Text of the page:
On Tue, Oct 3, 2017 at 3:51 PM, Stephen Frost <sfr...@snowman.net> wrote:

> Tom,
> * Tom Lane (t...@sss.pgh.pa.us) wrote:
> > Magnus Hagander <mag...@hagander.net> writes:
> > > On Tue, Oct 3, 2017 at 6:33 AM, Tom Lane <t...@sss.pgh.pa.us> wrote:
> > >> I'm not an SSL expert, so insert appropriate grain of salt, but AIUI
> the
> > >> question is what are you going to verify against?
> >
> > > One way to do it would be to default to the "system global certificate
> > > store", which is what most other SSL apps do. For example on a typical
> > > debian/ubuntu, that'd be the store in /etc/ssl/certs/ca-
> certificates.crt.
> > > Exactly where to find them would be distribution-specific though, and
> we
> > > would need to actually add support for a second certificate store. But
> that
> > > would probably be a useful feature in itself.
> >
> > Maybe.  The impression I have is that it's very common for installations
> > to use a locally-run CA to generate server and client certs.  I would not
> > expect them to put such certs into /etc/ssl/certs.  But I suppose there
> > might be cases where you would actually pay for a universally-valid cert
> > for a DB server ...
> In many larger enterprises, they actually deploy systems with their own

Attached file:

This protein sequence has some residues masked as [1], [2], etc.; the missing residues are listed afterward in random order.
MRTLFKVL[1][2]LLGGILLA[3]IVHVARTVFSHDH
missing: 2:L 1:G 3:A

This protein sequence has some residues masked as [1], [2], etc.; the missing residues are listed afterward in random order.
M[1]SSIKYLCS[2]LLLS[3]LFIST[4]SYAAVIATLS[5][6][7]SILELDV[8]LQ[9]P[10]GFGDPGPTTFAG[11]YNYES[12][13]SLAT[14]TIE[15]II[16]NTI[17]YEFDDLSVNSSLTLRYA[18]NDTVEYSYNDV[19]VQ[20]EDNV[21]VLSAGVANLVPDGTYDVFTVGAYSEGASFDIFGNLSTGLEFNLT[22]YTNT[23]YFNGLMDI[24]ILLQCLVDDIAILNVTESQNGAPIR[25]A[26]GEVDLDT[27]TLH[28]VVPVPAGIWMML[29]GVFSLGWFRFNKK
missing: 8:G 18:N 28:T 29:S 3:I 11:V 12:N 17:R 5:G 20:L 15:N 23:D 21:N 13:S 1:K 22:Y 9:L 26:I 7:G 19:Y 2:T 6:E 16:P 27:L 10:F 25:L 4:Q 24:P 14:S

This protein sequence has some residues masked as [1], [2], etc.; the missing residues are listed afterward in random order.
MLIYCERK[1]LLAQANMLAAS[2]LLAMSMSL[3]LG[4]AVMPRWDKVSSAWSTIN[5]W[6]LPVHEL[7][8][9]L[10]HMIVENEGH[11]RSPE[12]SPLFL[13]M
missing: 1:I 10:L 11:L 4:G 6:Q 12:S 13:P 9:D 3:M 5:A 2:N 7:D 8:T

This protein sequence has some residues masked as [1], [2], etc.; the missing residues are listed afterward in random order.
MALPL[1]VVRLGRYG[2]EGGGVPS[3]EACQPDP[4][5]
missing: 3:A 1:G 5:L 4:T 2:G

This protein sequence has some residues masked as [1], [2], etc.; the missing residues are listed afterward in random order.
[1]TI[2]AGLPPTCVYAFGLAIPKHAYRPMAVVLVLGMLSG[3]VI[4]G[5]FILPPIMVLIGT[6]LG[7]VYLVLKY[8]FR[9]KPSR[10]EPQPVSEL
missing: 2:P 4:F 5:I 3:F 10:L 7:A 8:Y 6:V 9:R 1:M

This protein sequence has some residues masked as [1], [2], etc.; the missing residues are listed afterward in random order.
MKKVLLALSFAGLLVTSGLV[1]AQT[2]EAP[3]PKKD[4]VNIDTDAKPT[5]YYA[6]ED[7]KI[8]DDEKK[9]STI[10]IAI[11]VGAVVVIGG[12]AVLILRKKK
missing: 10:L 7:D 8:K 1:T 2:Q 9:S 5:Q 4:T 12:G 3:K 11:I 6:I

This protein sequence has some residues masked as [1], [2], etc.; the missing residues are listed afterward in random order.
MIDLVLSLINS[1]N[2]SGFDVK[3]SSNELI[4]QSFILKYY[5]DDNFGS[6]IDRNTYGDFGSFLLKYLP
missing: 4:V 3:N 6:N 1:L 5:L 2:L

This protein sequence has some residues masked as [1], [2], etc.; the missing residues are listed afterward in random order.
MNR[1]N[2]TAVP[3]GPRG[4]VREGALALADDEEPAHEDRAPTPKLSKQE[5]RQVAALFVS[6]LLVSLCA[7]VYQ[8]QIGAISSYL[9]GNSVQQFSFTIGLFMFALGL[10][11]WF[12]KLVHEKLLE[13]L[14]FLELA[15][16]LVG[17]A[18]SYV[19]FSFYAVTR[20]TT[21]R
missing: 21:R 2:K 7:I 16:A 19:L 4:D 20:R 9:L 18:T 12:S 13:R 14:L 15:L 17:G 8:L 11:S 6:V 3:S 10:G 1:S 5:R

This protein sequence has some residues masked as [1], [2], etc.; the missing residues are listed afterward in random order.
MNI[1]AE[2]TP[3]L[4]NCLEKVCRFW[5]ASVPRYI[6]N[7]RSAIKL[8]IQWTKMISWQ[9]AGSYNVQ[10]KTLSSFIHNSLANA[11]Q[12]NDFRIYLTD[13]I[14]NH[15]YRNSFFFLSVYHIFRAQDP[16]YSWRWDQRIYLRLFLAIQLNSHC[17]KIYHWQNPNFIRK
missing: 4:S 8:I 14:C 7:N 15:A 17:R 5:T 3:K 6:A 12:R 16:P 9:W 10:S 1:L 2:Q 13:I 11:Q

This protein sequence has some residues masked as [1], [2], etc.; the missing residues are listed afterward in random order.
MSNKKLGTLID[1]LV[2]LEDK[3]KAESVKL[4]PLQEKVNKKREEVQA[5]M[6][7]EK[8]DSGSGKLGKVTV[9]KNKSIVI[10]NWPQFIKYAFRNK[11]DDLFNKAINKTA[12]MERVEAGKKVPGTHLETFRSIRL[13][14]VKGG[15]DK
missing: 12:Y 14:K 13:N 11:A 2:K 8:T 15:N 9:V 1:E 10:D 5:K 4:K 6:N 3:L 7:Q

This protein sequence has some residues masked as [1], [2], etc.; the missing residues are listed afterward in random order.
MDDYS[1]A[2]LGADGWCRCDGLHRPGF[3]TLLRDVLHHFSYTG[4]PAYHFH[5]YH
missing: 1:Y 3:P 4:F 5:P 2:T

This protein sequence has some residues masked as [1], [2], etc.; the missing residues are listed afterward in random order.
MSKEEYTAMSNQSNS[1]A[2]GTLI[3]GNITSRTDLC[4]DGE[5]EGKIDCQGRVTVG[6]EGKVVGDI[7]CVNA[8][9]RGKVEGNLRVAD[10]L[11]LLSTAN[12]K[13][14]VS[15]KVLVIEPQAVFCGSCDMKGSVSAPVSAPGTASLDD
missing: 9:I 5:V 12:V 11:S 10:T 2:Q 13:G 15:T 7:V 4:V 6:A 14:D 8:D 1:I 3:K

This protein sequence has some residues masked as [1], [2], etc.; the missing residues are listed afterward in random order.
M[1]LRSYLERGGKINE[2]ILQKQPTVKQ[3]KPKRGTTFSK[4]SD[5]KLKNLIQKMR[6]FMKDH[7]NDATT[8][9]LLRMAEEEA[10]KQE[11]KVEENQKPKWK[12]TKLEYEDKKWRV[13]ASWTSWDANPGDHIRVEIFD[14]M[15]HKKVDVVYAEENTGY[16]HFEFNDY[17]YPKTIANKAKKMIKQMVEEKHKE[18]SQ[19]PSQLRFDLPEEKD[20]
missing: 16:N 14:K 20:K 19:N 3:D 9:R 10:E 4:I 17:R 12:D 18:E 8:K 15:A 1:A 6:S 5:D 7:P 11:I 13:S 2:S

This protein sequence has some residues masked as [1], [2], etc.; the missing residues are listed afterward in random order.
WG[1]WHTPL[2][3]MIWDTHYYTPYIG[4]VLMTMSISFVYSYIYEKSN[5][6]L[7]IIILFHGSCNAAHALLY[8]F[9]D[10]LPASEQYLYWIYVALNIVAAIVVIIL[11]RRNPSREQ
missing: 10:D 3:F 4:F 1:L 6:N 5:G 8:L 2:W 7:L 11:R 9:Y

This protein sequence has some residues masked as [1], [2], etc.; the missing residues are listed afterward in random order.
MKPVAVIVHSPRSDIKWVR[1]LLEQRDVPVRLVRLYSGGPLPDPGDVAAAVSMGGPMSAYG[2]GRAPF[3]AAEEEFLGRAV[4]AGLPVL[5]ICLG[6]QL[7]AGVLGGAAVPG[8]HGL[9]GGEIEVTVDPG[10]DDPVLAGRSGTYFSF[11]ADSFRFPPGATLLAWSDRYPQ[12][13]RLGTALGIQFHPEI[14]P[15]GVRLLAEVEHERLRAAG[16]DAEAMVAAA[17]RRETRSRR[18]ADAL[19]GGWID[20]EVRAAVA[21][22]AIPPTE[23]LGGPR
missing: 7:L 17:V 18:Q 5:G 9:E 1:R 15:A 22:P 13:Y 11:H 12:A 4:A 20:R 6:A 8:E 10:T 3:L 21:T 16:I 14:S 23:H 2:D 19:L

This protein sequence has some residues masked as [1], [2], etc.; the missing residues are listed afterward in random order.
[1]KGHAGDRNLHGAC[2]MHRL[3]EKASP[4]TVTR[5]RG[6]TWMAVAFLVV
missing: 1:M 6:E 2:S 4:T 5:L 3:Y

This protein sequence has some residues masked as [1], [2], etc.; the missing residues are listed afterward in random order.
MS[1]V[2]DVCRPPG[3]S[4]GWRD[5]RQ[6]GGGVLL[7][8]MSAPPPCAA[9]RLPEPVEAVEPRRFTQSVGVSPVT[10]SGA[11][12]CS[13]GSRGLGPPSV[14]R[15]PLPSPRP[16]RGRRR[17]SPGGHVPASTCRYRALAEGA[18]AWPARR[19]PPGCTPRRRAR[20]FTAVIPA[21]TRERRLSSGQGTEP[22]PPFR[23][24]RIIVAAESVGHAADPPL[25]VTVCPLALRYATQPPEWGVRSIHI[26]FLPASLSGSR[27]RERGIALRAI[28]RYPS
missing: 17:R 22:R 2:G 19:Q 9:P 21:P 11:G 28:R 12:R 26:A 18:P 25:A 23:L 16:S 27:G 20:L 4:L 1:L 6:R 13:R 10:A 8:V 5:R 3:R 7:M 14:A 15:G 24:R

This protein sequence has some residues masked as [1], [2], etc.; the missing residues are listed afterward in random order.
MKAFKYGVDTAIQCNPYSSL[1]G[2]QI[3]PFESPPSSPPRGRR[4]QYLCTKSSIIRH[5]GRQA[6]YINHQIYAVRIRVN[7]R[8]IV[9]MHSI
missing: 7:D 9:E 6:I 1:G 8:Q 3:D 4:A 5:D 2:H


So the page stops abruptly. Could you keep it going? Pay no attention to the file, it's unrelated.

> CA installed into the system global certificate store (possibly removing
> certain other CAs from that set too, and distributing their own version
> of the relevant package that maintains the CA set).

I think this is also something that's seen more now than it used to be.
Back when we initially did the SSL support, few people actually did this.
That's not just for this scenario of course -- larger enterprises are much
more likely to *have* proper PKI management today, and if they do then it
will include the Linux boxes.

Bottom line: things in this area has change greatly in the past 10-15 years.

 Magnus Hagander
 Me: https://www.hagander.net/ <http://www.hagander.net/>
 Work: https://www.redpill-linpro.com/ <http://www.redpill-linpro.com/>

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